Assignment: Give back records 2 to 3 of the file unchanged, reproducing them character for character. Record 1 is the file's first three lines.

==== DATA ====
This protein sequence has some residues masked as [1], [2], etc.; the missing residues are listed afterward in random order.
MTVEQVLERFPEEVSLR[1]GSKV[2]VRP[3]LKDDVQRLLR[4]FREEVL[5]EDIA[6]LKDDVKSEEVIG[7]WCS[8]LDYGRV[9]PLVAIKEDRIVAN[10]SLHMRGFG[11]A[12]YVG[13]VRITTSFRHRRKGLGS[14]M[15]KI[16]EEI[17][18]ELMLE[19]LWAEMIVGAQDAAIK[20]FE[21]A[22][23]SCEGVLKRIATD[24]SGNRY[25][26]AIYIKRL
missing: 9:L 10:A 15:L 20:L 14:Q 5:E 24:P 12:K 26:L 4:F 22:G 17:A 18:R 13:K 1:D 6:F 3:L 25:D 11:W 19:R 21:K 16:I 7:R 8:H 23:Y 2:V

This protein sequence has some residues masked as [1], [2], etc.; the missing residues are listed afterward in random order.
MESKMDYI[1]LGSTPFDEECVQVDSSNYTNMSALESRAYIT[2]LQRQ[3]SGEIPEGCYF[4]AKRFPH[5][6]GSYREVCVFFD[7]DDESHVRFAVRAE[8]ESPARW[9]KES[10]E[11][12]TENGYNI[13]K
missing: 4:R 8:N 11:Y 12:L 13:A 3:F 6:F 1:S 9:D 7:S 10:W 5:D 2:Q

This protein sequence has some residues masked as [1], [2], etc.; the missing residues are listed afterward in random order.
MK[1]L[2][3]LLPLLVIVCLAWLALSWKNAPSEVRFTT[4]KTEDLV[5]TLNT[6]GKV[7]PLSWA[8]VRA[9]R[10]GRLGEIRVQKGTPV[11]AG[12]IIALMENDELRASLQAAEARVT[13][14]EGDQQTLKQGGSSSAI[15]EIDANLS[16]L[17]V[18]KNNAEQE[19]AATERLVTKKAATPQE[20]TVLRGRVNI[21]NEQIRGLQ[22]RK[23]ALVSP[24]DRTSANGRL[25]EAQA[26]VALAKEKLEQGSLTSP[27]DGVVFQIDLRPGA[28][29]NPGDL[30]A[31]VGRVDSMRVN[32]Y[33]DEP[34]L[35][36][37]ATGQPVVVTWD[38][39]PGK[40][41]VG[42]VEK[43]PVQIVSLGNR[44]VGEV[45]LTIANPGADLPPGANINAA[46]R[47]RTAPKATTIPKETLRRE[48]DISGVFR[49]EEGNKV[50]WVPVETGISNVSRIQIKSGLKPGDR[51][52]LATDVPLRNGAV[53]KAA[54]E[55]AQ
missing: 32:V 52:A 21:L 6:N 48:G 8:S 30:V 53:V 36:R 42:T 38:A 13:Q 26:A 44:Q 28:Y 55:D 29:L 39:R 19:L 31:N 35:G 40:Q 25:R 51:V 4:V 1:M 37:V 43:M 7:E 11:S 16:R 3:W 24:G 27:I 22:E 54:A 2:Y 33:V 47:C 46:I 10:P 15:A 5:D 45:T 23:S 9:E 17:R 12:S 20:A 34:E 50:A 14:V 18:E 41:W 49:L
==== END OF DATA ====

This protein sequence has some residues masked as [1], [2], etc.; the missing residues are listed afterward in random order.
MESKMDYI[1]LGSTPFDEECVQVDSSNYTNMSALESRAYIT[2]LQRQ[3]SGEIPEGCYF[4]AKRFPH[5][6]GSYREVCVFFD[7]DDESHVRFAVRAE[8]ESPARW[9]KES[10]E[11][12]TENGYNI[13]K
missing: 4:R 8:N 11:Y 12:L 13:A 3:F 6:F 1:S 9:D 7:S 10:W 5:D 2:Q

This protein sequence has some residues masked as [1], [2], etc.; the missing residues are listed afterward in random order.
MK[1]L[2][3]LLPLLVIVCLAWLALSWKNAPSEVRFTT[4]KTEDLV[5]TLNT[6]GKV[7]PLSWA[8]VRA[9]R[10]GRLGEIRVQKGTPV[11]AG[12]IIALMENDELRASLQAAEARVT[13][14]EGDQQTLKQGGSSSAI[15]EIDANLS[16]L[17]V[18]KNNAEQE[19]AATERLVTKKAATPQE[20]TVLRGRVNI[21]NEQIRGLQ[22]RK[23]ALVSP[24]DRTSANGRL[25]EAQA[26]VALAKEKLEQGSLTSP[27]DGVVFQIDLRPGA[28][29]NPGDL[30]A[31]VGRVDSMRVN[32]Y[33]DEP[34]L[35][36][37]ATGQPVVVTWD[38][39]PGK[40][41]VG[42]VEK[43]PVQIVSLGNR[44]VGEV[45]LTIANPGADLPPGANINAA[46]R[47]RTAPKATTIPKETLRRE[48]DISGVFR[49]EEGNKV[50]WVPVETGISNVSRIQIKSGLKPGDR[51][52]LATDVPLRNGAV[53]KAA[54]E[55]AQ
missing: 32:V 52:A 21:L 6:N 48:G 8:S 30:V 53:V 36:R 42:T 38:A 13:Q 26:A 44:Q 28:Y 55:D 29:L 39:R 19:L 31:N 35:G 40:Q 25:R 51:V 4:V 1:M 37:V 43:M 7:E 11:S 16:R 3:W 24:G 27:I 22:E 54:A 2:Y 33:V 47:C 46:I 10:P 15:A 5:D 45:T 23:S 9:E 17:R 12:S 20:A 34:E 50:A 14:V 18:E 41:W 49:L